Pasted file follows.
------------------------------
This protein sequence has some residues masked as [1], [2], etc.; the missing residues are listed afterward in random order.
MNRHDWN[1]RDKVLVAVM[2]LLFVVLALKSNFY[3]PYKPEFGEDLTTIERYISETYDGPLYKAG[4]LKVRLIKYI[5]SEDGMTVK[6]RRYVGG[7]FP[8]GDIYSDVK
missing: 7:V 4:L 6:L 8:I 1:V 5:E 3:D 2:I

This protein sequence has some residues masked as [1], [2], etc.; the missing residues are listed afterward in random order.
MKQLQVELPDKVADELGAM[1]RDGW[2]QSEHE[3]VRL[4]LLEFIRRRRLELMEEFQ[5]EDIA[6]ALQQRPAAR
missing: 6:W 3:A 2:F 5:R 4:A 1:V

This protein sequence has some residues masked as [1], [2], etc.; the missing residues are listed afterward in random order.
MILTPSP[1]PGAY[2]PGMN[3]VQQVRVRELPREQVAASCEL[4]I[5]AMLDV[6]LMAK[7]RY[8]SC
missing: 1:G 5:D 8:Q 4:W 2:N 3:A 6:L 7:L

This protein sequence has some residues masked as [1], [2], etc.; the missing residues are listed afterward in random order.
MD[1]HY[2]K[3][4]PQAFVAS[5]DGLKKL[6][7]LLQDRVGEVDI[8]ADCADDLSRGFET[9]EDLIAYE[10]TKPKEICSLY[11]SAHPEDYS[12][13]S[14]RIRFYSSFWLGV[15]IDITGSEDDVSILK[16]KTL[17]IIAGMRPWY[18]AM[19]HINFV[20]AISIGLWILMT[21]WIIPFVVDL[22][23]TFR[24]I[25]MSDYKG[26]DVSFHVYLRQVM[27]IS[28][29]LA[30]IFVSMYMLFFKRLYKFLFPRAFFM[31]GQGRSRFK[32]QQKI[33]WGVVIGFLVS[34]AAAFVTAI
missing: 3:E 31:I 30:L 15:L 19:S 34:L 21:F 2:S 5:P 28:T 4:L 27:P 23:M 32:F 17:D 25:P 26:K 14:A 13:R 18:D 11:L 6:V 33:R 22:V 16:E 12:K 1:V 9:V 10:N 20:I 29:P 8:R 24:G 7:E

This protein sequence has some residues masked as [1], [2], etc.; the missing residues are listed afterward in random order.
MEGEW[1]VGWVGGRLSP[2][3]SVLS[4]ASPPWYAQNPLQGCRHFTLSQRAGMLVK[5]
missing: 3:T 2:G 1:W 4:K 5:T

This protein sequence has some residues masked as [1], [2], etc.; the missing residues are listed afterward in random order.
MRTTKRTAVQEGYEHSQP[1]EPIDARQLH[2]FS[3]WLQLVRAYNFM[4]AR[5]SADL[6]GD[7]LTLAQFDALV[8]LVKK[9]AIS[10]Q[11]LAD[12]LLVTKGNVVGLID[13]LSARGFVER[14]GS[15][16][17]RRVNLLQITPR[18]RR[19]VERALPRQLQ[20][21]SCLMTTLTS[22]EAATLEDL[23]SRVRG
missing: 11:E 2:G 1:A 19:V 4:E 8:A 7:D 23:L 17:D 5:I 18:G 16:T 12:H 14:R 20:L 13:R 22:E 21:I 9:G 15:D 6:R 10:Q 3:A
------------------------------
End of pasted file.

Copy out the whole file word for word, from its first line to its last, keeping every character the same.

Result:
This protein sequence has some residues masked as [1], [2], etc.; the missing residues are listed afterward in random order.
MNRHDWN[1]RDKVLVAVM[2]LLFVVLALKSNFY[3]PYKPEFGEDLTTIERYISETYDGPLYKAG[4]LKVRLIKYI[5]SEDGMTVK[6]RRYVGG[7]FP[8]GDIYSDVK
missing: 7:V 4:L 6:L 8:I 1:V 5:E 3:D 2:I

This protein sequence has some residues masked as [1], [2], etc.; the missing residues are listed afterward in random order.
MKQLQVELPDKVADELGAM[1]RDGW[2]QSEHE[3]VRL[4]LLEFIRRRRLELMEEFQ[5]EDIA[6]ALQQRPAAR
missing: 6:W 3:A 2:F 5:R 4:A 1:V

This protein sequence has some residues masked as [1], [2], etc.; the missing residues are listed afterward in random order.
MILTPSP[1]PGAY[2]PGMN[3]VQQVRVRELPREQVAASCEL[4]I[5]AMLDV[6]LMAK[7]RY[8]SC
missing: 1:G 5:D 8:Q 4:W 2:N 3:A 6:L 7:L

This protein sequence has some residues masked as [1], [2], etc.; the missing residues are listed afterward in random order.
MD[1]HY[2]K[3][4]PQAFVAS[5]DGLKKL[6][7]LLQDRVGEVDI[8]ADCADDLSRGFET[9]EDLIAYE[10]TKPKEICSLY[11]SAHPEDYS[12][13]S[14]RIRFYSSFWLGV[15]IDITGSEDDVSILK[16]KTL[17]IIAGMRPWY[18]AM[19]HINFV[20]AISIGLWILMT[21]WIIPFVVDL[22][23]TFR[24]I[25]MSDYKG[26]DVSFHVYLRQVM[27]IS[28][29]LA[30]IFVSMYMLFFKRLYKFLFPRAFFM[31]GQGRSRFK[32]QQKI[33]WGVVIGFLVS[34]AAAFVTAI
missing: 3:E 31:I 30:L 15:L 19:S 34:L 21:F 2:S 5:P 28:T 4:L 27:P 23:M 32:F 17:D 25:P 26:K 14:A 13:R 18:D 11:L 6:V 33:R 22:V 16:E 12:K 1:V 9:V 10:N 20:I 29:P 8:R 24:G 7:E

This protein sequence has some residues masked as [1], [2], etc.; the missing residues are listed afterward in random order.
MEGEW[1]VGWVGGRLSP[2][3]SVLS[4]ASPPWYAQNPLQGCRHFTLSQRAGMLVK[5]
missing: 3:T 2:G 1:W 4:K 5:T

This protein sequence has some residues masked as [1], [2], etc.; the missing residues are listed afterward in random order.
MRTTKRTAVQEGYEHSQP[1]EPIDARQLH[2]FS[3]WLQLVRAYNFM[4]AR[5]SADL[6]GD[7]LTLAQFDALV[8]LVKK[9]AIS[10]Q[11]LAD[12]LLVTKGNVVGLID[13]LSARGFVER[14]GS[15][16][17]RRVNLLQITPR[18]RR[19]VERALPRQLQ[20][21]SCLMTTLTS[22]EAATLEDL[23]SRVRG
missing: 11:E 2:G 1:A 19:V 4:E 8:A 7:D 23:L 17:D 5:I 18:G 16:T 12:H 14:R 20:L 13:R 22:E 21:I 9:G 15:D 6:R 10:Q 3:A